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Knowledge Management: The Next Great Frontier in Content Marketing

Knowledge Management: The Next Great Frontier in Content Marketing

Creating a knowledge management system will provide your business with the resources needed to grow.

We all remember those trips to the library as a kid. You’d search the database for the latest “Goosebumps” or Judy Blume book and race to its exact shelf.

But imagine this experience without the super-organized Dewey Decimal System, call numbers, and catalog. What good would a library be if you couldn’t find what you were looking for?

It would waste a lot of knowledge, that’s for sure.

Knowledge management is doing for businesses what the Dewey Decimal System did for libraries: providing access to the resources you need. To get technical, this “codification approach” to knowledge management is a push strategy that makes knowledge accessible to an organization by collecting and storing codified information in previously designed electronic databases. 

Whether you call it a knowledge bank, knowledge repository, expertise directory, or something else, it’s just a centralized source of information primed to help you work smarter. But let’s put all this technical jargon aside and focus on what it can actually do for you.

Unlocking the Benefits of a Centralized Knowledge Management System 

Influence & Co. specializes in extracting clients’ expertise and creating high-quality educational articles for their target audience. We use clients’ stream-of-consciousness responses to specific questions to craft unique articles that reflect their expertise. 

A knowledge management system is the perfect complement to our business model. We’re now starting to create organized, searchable, and confidential knowledge banks for each client to make our process more efficient.

Although this system is still under construction, knowledge banks serve several functions:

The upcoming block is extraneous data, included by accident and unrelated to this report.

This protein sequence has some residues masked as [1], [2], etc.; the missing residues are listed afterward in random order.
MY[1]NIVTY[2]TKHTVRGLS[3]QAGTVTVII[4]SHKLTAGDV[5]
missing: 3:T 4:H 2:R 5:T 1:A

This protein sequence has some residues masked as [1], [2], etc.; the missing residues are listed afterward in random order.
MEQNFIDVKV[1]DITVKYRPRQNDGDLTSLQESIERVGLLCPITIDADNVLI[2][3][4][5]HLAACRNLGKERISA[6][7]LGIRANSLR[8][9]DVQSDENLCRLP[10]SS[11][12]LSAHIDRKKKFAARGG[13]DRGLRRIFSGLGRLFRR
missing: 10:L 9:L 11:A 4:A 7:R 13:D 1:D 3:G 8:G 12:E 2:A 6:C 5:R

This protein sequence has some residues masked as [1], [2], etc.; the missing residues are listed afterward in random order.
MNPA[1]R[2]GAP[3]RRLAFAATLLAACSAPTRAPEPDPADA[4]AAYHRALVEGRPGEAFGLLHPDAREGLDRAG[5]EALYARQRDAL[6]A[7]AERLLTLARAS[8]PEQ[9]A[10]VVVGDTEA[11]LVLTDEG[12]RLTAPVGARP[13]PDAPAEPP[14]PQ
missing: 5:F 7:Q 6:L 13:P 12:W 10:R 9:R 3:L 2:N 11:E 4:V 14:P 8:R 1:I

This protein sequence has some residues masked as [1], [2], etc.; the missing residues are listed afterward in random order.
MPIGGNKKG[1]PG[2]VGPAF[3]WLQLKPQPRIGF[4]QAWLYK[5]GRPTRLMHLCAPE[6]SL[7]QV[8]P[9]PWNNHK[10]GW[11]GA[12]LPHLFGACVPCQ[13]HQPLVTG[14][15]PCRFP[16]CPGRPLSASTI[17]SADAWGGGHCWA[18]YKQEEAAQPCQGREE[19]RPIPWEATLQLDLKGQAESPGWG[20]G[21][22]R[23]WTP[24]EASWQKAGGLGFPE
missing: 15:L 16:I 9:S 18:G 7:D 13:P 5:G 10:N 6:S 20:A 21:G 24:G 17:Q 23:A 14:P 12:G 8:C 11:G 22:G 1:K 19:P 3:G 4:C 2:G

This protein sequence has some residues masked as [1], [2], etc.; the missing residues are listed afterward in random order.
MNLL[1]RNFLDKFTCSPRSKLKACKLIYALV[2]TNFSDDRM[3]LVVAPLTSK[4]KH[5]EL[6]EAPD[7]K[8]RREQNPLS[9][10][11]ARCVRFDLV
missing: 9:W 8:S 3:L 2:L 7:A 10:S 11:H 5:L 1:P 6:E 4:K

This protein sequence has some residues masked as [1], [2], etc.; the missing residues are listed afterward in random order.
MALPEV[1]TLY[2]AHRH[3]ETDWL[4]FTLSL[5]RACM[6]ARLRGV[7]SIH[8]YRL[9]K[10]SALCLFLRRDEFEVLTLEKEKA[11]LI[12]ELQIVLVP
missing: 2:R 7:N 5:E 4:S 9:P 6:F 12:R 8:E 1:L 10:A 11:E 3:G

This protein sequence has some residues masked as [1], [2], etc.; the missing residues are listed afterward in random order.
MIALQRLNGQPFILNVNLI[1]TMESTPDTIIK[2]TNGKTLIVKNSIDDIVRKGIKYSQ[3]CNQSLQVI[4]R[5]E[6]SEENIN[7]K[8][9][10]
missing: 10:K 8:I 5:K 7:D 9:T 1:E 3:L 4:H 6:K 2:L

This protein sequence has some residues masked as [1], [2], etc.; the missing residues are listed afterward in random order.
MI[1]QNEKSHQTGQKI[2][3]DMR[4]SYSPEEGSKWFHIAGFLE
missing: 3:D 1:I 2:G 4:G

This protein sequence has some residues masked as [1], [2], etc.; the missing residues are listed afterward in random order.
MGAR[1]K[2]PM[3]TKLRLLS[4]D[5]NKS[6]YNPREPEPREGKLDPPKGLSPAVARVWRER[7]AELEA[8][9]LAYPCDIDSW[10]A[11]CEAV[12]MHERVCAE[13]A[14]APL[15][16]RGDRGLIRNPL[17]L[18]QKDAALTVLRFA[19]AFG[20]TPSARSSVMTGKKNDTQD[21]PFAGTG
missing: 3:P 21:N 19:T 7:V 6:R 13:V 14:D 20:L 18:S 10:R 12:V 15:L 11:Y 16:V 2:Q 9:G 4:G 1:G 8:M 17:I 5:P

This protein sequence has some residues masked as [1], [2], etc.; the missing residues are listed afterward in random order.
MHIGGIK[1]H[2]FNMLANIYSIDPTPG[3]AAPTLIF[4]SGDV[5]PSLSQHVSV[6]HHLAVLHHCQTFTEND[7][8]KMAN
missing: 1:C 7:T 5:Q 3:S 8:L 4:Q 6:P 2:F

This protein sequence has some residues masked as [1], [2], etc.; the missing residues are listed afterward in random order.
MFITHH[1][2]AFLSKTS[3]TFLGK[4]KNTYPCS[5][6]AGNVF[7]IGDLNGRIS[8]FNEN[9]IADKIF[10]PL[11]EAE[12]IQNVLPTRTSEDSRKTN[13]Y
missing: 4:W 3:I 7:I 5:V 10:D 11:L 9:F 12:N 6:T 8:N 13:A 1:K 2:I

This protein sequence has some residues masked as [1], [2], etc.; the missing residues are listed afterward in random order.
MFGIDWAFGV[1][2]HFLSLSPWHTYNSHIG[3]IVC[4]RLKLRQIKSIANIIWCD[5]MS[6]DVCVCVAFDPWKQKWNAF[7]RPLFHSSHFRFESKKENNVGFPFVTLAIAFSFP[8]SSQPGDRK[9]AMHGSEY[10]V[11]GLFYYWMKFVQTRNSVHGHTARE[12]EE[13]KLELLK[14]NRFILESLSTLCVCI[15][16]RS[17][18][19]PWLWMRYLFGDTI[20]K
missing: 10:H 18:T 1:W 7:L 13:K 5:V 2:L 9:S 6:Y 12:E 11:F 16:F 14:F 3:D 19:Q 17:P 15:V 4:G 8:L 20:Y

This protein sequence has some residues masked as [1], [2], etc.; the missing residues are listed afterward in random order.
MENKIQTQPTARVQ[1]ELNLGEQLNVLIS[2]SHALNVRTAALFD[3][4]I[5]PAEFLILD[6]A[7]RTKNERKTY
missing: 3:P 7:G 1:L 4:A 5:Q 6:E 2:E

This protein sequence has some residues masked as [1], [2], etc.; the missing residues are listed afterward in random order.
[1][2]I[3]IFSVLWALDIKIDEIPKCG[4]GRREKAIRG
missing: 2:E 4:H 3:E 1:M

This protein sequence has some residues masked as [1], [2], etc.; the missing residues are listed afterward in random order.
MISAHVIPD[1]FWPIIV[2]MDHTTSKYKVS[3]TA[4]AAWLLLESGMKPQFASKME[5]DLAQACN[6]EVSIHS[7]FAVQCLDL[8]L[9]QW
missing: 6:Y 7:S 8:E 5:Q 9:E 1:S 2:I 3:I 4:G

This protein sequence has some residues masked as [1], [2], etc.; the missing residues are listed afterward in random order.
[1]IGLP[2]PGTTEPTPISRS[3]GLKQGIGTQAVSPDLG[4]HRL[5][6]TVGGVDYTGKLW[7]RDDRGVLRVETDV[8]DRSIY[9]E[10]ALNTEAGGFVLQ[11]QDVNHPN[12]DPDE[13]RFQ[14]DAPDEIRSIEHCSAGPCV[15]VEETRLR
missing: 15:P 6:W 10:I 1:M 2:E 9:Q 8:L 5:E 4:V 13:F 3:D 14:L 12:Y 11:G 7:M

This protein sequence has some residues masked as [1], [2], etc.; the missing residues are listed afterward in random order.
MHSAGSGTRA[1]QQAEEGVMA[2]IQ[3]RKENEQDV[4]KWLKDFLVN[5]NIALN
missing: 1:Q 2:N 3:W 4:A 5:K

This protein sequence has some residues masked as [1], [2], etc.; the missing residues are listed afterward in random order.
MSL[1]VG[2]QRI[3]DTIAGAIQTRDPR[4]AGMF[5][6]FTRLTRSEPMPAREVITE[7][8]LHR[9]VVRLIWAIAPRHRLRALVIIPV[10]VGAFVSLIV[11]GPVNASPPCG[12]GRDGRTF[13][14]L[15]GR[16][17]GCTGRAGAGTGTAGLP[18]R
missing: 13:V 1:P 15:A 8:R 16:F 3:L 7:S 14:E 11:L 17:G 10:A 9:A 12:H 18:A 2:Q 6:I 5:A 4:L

• A central, organized storage spot for all client content: This helps increase productivity around content creation. Our account strategists can easily find and utilize client responses to questions we’ve asked before and refer to their published materials.
  • A way to save our clients time: Answering the same question multiple times drains a client’s limited time. With the knowledge management system, we can store the knowledge he provides for one article so we can refer back to that when we need a specific insight for a later article.
  • A place to pull article ideas: We look at previous client topics, recurring themes, interesting points, and personal passions to generate article ideas. If the client references the positive impact his college mentor had on his company often, we know that mentorship is important to him.
  • A way to supplement low-quality answers: We want clients to spend as much time as possible on their answers to convey their expertise, but they’re all busy people, so that’s not always possible. In these cases, we can pull from a client’s old content and remain true to that client’s insights and advice when creating new content.
  • A vehicle for business education: By storing lessons learned, company processes, and experiences in a knowledge bank, our clients have a resource they can use to educate others in their company.

The knowledge bank system works best for our content creation efforts, but this particular model may not be the best format for your company’s information storage needs. Regardless of its specific features, a knowledge management system can help you store and extract information with ease. twitter_blue